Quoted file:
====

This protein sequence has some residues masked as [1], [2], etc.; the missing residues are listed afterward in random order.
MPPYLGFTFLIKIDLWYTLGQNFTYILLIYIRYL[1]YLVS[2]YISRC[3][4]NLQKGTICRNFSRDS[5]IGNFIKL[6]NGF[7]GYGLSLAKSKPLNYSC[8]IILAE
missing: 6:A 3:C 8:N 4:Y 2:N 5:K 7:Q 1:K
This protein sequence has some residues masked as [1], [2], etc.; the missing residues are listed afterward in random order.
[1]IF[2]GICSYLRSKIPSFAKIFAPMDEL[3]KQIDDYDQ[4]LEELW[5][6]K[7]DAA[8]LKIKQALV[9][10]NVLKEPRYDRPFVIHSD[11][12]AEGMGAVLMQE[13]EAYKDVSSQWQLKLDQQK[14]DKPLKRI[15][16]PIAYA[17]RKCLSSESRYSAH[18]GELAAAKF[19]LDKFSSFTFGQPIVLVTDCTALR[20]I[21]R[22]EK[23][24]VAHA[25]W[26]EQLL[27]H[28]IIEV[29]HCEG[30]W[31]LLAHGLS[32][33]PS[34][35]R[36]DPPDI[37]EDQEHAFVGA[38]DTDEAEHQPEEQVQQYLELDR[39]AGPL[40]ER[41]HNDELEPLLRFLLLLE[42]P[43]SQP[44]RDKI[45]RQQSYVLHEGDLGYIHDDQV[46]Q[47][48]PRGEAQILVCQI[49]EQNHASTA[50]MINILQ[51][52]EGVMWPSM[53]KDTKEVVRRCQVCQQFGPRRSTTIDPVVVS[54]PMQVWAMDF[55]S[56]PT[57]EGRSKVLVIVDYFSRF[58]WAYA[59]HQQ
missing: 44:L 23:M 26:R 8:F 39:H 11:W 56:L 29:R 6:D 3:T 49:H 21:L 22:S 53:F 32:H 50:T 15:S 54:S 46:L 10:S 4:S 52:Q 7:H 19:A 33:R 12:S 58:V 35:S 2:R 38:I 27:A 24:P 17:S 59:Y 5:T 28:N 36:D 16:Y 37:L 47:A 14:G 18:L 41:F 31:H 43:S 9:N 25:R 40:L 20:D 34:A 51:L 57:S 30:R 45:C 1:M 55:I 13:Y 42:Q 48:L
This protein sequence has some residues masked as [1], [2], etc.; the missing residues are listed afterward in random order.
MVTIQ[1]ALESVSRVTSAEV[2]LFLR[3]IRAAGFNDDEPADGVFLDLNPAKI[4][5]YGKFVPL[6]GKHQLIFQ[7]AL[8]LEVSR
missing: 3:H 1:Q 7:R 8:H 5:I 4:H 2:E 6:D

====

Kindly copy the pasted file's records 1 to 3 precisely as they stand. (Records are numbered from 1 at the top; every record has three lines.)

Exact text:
This protein sequence has some residues masked as [1], [2], etc.; the missing residues are listed afterward in random order.
MPPYLGFTFLIKIDLWYTLGQNFTYILLIYIRYL[1]YLVS[2]YISRC[3][4]NLQKGTICRNFSRDS[5]IGNFIKL[6]NGF[7]GYGLSLAKSKPLNYSC[8]IILAE
missing: 6:A 3:C 8:N 4:Y 2:N 5:K 7:Q 1:K
This protein sequence has some residues masked as [1], [2], etc.; the missing residues are listed afterward in random order.
[1]IF[2]GICSYLRSKIPSFAKIFAPMDEL[3]KQIDDYDQ[4]LEELW[5][6]K[7]DAA[8]LKIKQALV[9][10]NVLKEPRYDRPFVIHSD[11][12]AEGMGAVLMQE[13]EAYKDVSSQWQLKLDQQK[14]DKPLKRI[15][16]PIAYA[17]RKCLSSESRYSAH[18]GELAAAKF[19]LDKFSSFTFGQPIVLVTDCTALR[20]I[21]R[22]EK[23][24]VAHA[25]W[26]EQLL[27]H[28]IIEV[29]HCEG[30]W[31]LLAHGLS[32][33]PS[34][35]R[36]DPPDI[37]EDQEHAFVGA[38]DTDEAEHQPEEQVQQYLELDR[39]AGPL[40]ER[41]HNDELEPLLRFLLLLE[42]P[43]SQP[44]RDKI[45]RQQSYVLHEGDLGYIHDDQV[46]Q[47][48]PRGEAQILVCQI[49]EQNHASTA[50]MINILQ[51][52]EGVMWPSM[53]KDTKEVVRRCQVCQQFGPRRSTTIDPVVVS[54]PMQVWAMDF[55]S[56]PT[57]EGRSKVLVIVDYFSRF[58]WAYA[59]HQQ
missing: 44:L 23:M 26:R 8:F 39:H 11:W 56:L 29:R 6:D 3:T 49:H 21:L 22:S 53:F 32:H 50:T 15:S 54:S 46:L 10:S 4:S 52:Q 7:H 19:A 33:R 12:S 58:V 35:S 2:R 38:I 27:A 24:P 17:S 59:Y 5:T 28:N 36:D 16:Y 37:L 47:A 14:G 18:L 41:F 31:H 43:S 9:N 25:R 40:L 20:D 34:A 51:L 57:S 30:R 45:C 1:M 55:I 13:Y 42:Q 48:L
This protein sequence has some residues masked as [1], [2], etc.; the missing residues are listed afterward in random order.
MVTIQ[1]ALESVSRVTSAEV[2]LFLR[3]IRAAGFNDDEPADGVFLDLNPAKI[4][5]YGKFVPL[6]GKHQLIFQ[7]AL[8]LEVSR
missing: 3:H 1:Q 7:R 8:H 5:I 4:H 2:E 6:D